As a “solution,” she’s taken to working directly on her digital chromogenic prints’ surfaces with oil paint, acrylic ink, glitter and other augmentation materials, sometimes even incising the image field to strip out particular elements to give the picture depth. Photoshop is another tool.
As has often been mentioned about the Johnson oeuvre, utopia has been a major theme, perhaps the major theme since her 2005 debut exhibition Tree Planting (a series about young reforesters in northern Manitoba for which Johnson used not only photographs but dioramas and clay dolls).
So it is with Field Trip. Forget about pictures of celebrities and star performers; there are none. The emphasis here is on the People and the Scene and the attempt to fashion, however temporarily, a community or at least the feeling of a community free from the constraints and rhythms of workaday civilization.
Yet while Johnson is clearly a sympathetic participant-observer, she’s also honest enough to acknowledge the dystopic elements of the utopian enterprise. Outdoor festivals often are couched as celebrations of Mother Nature and our oneness with it, for example, but they’re decidedly hard on their setting – a fact Johnson unflinchingly conveys in a series of photos of all-too-human detritus (glow sticks, beer cans, condoms, phials, wrappers, liquor bottles). This awareness is expressed most apocalyptically in 2013’s Glitter Bomb, a large picture centred on a sparkly mushroom-shaped cloud rising skyward from the Hiroshima of a festival parking lot.
Johnson’s also keenly attuned to what might be called the psychic downside of the festival experience. Sometimes the drugs just don’t work. Or when they do, they’re freaky and they leave you feeling wiped out and alone, like the topsy-turvied narrator in Strawberry Fields Forever. Other times, the quest for non-stop ecstasy is simply too damn hard, creating an estrangement from the revellers around you. It’s a state rendered most creepily in a 2015 diptych of black-and-white pictures, Paranoia 1 and Paranoia 2, where a swarm of festival-goers, shot from above, have been given indistinguishable zomboid faces and featureless bug eyes (in Paranoia 1, the faces are white, in 2, black).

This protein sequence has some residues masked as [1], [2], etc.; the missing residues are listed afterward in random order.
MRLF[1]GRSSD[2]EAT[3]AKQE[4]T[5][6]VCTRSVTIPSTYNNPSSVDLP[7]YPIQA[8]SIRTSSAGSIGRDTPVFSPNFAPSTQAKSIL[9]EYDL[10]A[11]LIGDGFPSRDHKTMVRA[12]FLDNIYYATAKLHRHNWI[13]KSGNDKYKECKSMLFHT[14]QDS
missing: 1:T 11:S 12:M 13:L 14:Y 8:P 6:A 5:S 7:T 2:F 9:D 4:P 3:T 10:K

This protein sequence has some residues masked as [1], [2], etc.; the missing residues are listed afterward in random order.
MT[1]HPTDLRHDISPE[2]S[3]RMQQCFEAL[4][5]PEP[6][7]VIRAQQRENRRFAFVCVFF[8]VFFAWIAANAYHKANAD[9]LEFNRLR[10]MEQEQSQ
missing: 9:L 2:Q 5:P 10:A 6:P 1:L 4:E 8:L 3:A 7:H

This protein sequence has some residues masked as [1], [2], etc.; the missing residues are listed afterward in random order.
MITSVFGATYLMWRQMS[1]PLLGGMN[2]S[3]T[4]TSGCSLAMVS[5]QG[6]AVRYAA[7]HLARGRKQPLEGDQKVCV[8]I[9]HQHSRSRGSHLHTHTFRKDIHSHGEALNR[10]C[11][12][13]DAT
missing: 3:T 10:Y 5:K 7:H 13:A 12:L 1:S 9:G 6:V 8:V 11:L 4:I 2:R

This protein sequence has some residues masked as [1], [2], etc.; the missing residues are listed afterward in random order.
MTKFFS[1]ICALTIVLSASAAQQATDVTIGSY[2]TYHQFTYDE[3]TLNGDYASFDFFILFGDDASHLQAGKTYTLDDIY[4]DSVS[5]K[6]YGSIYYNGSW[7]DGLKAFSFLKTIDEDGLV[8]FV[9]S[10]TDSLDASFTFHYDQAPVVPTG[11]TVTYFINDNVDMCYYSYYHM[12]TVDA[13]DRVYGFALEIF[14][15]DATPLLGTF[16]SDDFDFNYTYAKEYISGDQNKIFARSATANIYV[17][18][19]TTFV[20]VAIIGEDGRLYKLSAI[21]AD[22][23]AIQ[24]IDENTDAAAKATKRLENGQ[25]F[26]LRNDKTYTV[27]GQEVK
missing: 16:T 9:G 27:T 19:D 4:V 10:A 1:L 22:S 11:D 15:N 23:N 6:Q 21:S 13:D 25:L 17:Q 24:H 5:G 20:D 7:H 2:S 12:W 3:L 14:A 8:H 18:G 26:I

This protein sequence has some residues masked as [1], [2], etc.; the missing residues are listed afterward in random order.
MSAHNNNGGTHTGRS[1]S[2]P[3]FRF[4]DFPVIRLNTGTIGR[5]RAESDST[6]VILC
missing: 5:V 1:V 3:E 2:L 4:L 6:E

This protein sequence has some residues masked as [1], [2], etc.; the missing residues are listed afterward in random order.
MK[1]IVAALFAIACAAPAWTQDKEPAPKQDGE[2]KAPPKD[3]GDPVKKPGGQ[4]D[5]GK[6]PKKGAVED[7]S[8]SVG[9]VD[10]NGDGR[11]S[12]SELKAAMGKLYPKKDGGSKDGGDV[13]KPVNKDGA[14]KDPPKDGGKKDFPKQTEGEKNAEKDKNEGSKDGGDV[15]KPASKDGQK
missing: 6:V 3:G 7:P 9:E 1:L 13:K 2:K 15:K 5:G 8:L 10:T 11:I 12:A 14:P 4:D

Meanwhile, Mess, with its protoplasmic explosions of psychedelic colour all but obliterating the human and naturalistic elements under them, essentially leaves it up to the viewer to decide: Is this Heaven? Or Hell? Or Heaven and Hell?
A bit of relief can be found with a picture such as Buddha Bay Blanket. Based on a non-digital photo from 2012, its depiction of people variously sitting and standing on a shoreline, backs to the camera, could be called a pastel pastoral – except that it’s a decidedly rocky beach and the pinkish vista so featureless (save for the soap bubbles Johnson has applied at the top of the image) that it can be read as much as an Antonioni-inspired scene of desolation as a post-psychedelic idyll. Still, I like its lack of frenzy. And, nostalgist that I can be sometimes, the image clearly is a homage to the famous Burk Uzzle photo used in 1970 on the Woodstock album cover.
Field Trip then is a treat for the retinas. Visitors will find it a busy one, too, as it’s been hung and strung in the McMichael’s spacious upper-level gallery where the collection’s log-and-caulk environment is very present. In other words, no soulless white walls here, tripsters.
Field Trip: Sarah Anne Johnson is at the McMichael Canadian Art Collection in Kleinburg, Ont., through June 5 (mcmichael.com). Hospital Hallway, a new series of performance-based video installations by Johnson, is running at the Division Gallery in Toronto through April 16.